“I think it is just the MET is working in an extremely difficult area that requires more investment.

“Essentially if all the lead indicators can do is make minor deviations away from a 50 per cent chance of rainfall, and it appears that is all they can do, we have to search for new ways beyond just sea surface temperature and the SOI index.”

3 comments to BoM rain predictions “totally useless”

  • Beachgirl

    The Bureau of Meteorology should reply to the ABC article.

  • Unlikely, I think the BoM would feel safe that their media people will hose down any chance the story has of catching on in other media. I do not know how the story slipped through the ABC usual PC filters.

  • See this new webpage and read the very good pdf report which is out for review, “Global Warming: Forecasts by Scientists versus Scientific
    Forecasts,”
    June 19, 2007

    Abstract

    In 2007, a panel of experts established by the World Meteorological
    Organization and the United Nations Environment Programme issued its updated,
    Fourth Assessment Report, forecasts. The Intergovernmental Panel on Climate
    Change’s Working Group One Report predicts dramatic and harmful increases in
    average world temperatures over the next 92 years. We asked, are these
    forecasts a good basis for developing public policy? Our answer is “no”.

    Much research on forecasting has shown that experts’ predictions are not useful.
    Rather, policies should be based on forecasts from scientific forecasting
    methods. We assessed the extent to which long-term forecasts of global average
    temperatures have been derived using evidence-based forecasting methods. We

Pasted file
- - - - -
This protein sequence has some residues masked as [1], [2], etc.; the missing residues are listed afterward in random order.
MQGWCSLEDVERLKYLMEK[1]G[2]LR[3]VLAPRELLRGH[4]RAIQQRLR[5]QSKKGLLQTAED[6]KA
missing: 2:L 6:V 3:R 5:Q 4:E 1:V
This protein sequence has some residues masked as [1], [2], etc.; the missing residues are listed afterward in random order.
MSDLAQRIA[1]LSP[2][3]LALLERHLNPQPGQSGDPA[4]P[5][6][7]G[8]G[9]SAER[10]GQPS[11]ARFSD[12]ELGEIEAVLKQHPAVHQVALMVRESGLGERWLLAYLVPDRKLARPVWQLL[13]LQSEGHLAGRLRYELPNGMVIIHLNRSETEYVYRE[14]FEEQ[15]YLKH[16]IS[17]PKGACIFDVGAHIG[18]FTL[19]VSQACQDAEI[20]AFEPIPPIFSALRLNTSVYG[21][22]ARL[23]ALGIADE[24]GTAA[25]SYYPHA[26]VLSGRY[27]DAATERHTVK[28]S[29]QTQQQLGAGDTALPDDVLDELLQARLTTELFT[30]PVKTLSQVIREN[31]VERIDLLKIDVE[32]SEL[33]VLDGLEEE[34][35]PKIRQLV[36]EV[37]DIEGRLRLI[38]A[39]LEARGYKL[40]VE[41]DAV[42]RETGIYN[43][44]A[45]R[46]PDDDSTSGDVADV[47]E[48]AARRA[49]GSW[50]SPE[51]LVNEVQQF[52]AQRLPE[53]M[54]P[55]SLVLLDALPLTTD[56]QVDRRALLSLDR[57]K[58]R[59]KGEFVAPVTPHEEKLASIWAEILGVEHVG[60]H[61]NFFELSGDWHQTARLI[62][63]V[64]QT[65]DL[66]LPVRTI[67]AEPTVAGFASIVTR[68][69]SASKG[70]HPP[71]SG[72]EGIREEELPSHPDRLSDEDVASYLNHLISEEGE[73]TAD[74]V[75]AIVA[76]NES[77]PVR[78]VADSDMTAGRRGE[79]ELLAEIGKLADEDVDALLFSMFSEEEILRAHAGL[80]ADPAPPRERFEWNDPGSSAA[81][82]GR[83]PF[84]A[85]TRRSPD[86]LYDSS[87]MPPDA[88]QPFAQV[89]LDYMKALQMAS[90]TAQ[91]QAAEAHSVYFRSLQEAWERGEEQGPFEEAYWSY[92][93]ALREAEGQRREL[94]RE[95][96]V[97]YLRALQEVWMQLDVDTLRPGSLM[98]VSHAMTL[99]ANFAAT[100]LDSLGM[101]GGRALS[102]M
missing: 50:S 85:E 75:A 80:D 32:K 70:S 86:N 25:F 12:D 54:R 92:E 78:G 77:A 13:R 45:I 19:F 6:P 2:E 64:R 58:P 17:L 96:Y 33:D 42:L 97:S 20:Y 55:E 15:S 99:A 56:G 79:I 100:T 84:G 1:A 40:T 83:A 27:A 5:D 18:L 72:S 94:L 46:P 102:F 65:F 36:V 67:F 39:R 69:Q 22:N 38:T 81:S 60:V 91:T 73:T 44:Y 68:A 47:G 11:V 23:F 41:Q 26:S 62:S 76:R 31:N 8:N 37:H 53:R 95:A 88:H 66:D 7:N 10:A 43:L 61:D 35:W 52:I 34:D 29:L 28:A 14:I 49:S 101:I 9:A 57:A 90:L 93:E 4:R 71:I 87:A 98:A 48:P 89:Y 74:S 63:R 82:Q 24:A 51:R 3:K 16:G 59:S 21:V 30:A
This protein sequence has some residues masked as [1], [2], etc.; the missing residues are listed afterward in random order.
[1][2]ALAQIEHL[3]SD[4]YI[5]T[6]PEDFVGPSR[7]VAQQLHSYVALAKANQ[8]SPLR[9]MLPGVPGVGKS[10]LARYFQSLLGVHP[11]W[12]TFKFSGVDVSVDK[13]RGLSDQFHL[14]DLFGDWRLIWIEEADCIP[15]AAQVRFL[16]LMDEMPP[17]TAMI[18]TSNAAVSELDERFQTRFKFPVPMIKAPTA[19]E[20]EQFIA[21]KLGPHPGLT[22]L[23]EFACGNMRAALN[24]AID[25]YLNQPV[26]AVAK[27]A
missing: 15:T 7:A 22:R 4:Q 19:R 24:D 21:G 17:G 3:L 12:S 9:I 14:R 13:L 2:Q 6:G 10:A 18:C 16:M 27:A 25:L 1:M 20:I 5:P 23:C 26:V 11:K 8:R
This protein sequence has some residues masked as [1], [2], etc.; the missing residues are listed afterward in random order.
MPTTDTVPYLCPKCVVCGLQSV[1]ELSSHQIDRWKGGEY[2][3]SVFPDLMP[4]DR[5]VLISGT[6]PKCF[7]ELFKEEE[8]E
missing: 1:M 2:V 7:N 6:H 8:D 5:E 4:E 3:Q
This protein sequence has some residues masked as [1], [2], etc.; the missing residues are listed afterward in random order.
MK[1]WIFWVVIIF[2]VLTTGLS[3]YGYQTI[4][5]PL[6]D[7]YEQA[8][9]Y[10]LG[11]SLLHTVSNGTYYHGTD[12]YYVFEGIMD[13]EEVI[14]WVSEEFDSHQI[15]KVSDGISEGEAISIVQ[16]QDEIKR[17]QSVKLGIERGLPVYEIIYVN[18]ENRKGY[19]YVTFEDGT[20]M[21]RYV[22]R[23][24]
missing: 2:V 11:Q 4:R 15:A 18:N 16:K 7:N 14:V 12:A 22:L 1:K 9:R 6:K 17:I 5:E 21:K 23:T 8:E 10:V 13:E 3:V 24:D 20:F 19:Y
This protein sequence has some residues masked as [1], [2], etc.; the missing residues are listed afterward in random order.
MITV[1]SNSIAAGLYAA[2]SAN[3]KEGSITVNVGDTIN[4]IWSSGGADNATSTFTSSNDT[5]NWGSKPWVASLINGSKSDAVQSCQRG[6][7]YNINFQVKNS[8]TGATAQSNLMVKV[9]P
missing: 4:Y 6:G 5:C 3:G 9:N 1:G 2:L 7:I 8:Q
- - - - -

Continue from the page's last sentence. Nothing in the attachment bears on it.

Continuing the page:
asked scientists and others involved in forecasting climate change to tell us
    which scientific articles presented the most credible forecasts. Most of the
    responses we received (30 out of 51) listed the IPCC Report as the best source.
    Given that the Report was commissioned at an enormous cost in order to provide
    policy recommendations to governments, the response should be reassuring. It is
    not.The forecasts in the Report were not the outcome of scientific procedures.
    In effect, they present the opinions of scientists transformed by mathematics
    and obscured by complex writing. We found no references to the primary sources
    of information on forecasting despite the fact these are easily available in
    books, articles, and websites. We conducted an audit of Chapter 8 of the
    IPCC’s WG1 Report. We found enough information to make judgments on 89 out of
    the total of 140 principles. We found that the forecasting procedures that were
    used violated 72 principles. Many of the violations were, by themselves,
    critical. We have been unable to identify any scientific forecasts to support
    global warming. Claims that the Earth will get warmer have no more creedence
    than saying that it will get colder.